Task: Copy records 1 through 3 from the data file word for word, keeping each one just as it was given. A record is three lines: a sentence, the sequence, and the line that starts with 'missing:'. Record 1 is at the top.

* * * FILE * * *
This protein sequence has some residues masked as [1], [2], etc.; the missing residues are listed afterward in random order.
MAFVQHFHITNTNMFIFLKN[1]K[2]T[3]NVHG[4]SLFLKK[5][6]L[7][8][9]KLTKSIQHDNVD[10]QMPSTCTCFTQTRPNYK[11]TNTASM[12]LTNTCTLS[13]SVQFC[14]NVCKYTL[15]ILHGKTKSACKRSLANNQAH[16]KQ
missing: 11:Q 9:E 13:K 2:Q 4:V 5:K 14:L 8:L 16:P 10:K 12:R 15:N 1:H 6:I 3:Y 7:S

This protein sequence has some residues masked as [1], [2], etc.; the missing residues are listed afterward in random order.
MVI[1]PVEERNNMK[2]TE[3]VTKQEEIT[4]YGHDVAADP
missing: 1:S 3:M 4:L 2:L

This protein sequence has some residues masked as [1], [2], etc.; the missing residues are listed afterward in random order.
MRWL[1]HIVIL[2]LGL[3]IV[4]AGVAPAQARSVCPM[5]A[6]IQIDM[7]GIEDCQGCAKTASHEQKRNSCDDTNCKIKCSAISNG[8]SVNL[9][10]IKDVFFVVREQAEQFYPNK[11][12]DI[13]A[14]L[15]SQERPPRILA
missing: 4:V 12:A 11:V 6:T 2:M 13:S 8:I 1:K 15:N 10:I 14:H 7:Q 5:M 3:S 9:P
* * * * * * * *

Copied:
This protein sequence has some residues masked as [1], [2], etc.; the missing residues are listed afterward in random order.
MAFVQHFHITNTNMFIFLKN[1]K[2]T[3]NVHG[4]SLFLKK[5][6]L[7][8][9]KLTKSIQHDNVD[10]QMPSTCTCFTQTRPNYK[11]TNTASM[12]LTNTCTLS[13]SVQFC[14]NVCKYTL[15]ILHGKTKSACKRSLANNQAH[16]KQ
missing: 11:Q 9:E 13:K 2:Q 4:V 5:K 14:L 8:L 16:P 10:K 12:R 15:N 1:H 6:I 3:Y 7:S

This protein sequence has some residues masked as [1], [2], etc.; the missing residues are listed afterward in random order.
MVI[1]PVEERNNMK[2]TE[3]VTKQEEIT[4]YGHDVAADP
missing: 1:S 3:M 4:L 2:L

This protein sequence has some residues masked as [1], [2], etc.; the missing residues are listed afterward in random order.
MRWL[1]HIVIL[2]LGL[3]IV[4]AGVAPAQARSVCPM[5]A[6]IQIDM[7]GIEDCQGCAKTASHEQKRNSCDDTNCKIKCSAISNG[8]SVNL[9][10]IKDVFFVVREQAEQFYPNK[11][12]DI[13]A[14]L[15]SQERPPRILA
missing: 4:V 12:A 11:V 6:T 2:M 13:S 8:I 1:K 15:N 10:I 14:H 7:Q 5:M 3:S 9:P